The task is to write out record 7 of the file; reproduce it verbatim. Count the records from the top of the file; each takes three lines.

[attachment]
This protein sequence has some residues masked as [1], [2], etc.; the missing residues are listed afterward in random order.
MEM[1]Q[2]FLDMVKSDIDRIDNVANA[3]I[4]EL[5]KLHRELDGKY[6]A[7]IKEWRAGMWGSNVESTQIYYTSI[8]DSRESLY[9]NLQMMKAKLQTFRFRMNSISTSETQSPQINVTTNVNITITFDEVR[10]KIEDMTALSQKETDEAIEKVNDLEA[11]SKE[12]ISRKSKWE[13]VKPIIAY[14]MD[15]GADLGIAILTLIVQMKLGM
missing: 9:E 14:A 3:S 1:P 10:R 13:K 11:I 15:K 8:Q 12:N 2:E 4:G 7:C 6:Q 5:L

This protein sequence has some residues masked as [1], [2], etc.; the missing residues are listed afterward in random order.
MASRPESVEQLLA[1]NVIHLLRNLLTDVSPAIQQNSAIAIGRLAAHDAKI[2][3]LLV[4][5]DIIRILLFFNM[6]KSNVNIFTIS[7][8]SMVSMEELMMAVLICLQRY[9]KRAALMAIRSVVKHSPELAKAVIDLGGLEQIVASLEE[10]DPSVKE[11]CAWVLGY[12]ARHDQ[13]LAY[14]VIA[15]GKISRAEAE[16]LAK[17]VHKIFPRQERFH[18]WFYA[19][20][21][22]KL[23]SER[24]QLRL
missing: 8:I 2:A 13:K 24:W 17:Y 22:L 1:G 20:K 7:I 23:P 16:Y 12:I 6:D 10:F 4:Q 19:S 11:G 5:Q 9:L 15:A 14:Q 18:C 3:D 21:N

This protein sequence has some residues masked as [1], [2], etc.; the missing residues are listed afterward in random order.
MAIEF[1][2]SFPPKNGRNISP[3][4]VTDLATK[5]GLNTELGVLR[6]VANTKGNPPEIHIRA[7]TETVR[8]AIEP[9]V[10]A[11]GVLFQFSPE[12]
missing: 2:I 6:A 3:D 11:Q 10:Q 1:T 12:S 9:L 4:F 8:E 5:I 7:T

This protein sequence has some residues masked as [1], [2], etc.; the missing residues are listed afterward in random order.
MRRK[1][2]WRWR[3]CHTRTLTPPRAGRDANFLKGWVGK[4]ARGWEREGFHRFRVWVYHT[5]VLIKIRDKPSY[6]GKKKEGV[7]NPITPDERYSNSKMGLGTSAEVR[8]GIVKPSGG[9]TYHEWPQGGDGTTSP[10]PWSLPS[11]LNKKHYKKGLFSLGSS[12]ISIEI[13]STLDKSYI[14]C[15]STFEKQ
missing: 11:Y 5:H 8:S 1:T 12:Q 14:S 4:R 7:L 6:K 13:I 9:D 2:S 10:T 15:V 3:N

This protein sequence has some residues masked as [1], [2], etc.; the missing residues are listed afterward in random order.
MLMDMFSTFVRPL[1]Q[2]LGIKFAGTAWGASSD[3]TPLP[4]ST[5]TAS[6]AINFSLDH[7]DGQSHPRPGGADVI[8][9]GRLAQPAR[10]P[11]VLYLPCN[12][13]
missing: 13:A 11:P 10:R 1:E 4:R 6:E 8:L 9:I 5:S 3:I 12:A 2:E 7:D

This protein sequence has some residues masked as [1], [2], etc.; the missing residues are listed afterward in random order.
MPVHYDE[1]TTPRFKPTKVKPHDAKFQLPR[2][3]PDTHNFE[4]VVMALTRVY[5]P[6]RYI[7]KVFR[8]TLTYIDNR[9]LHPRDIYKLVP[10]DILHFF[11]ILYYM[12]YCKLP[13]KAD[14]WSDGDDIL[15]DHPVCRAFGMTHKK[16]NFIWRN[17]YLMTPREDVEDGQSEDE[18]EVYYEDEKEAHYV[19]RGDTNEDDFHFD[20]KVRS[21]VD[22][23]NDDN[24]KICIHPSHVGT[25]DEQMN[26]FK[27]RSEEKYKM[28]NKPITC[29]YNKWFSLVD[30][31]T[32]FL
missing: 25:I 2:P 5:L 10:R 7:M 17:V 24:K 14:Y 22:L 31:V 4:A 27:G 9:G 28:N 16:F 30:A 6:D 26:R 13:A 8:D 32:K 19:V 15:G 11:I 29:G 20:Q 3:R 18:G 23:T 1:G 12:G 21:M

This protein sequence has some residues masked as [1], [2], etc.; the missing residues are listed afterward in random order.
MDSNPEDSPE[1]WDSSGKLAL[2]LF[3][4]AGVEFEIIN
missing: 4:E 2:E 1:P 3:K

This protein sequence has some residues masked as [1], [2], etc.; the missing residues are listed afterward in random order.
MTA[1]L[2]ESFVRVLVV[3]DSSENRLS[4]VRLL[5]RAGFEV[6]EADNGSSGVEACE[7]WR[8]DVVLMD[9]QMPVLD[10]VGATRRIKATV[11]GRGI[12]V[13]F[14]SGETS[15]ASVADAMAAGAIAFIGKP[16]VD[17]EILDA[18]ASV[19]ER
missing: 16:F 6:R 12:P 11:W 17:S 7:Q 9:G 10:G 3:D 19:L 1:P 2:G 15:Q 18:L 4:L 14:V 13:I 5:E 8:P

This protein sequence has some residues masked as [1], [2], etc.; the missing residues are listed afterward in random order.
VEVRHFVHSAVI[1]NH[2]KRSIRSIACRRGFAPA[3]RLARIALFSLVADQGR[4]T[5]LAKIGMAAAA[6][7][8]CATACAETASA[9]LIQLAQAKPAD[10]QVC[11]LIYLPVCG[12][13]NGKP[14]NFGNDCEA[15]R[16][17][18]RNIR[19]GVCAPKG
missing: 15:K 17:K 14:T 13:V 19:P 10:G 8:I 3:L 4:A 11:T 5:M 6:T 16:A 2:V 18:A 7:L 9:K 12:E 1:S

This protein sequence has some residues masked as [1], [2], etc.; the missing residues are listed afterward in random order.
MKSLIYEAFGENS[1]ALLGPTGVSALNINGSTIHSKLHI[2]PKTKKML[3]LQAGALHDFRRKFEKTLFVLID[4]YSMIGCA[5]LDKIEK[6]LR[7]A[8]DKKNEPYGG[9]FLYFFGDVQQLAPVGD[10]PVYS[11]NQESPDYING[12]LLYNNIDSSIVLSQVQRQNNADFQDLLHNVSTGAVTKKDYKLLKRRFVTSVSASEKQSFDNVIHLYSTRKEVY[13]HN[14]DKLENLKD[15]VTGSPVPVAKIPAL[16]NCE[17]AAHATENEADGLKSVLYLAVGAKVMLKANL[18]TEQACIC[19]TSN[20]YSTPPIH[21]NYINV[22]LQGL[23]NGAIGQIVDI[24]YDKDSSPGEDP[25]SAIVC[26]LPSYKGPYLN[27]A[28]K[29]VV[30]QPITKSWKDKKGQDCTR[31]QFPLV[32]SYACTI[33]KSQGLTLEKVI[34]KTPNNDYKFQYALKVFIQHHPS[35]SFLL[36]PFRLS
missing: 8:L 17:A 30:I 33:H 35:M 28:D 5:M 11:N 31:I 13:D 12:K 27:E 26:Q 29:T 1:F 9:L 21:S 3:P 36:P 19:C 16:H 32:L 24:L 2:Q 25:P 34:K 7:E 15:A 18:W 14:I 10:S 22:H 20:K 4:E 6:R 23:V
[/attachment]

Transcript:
This protein sequence has some residues masked as [1], [2], etc.; the missing residues are listed afterward in random order.
MDSNPEDSPE[1]WDSSGKLAL[2]LF[3][4]AGVEFEIIN
missing: 4:E 2:E 1:P 3:K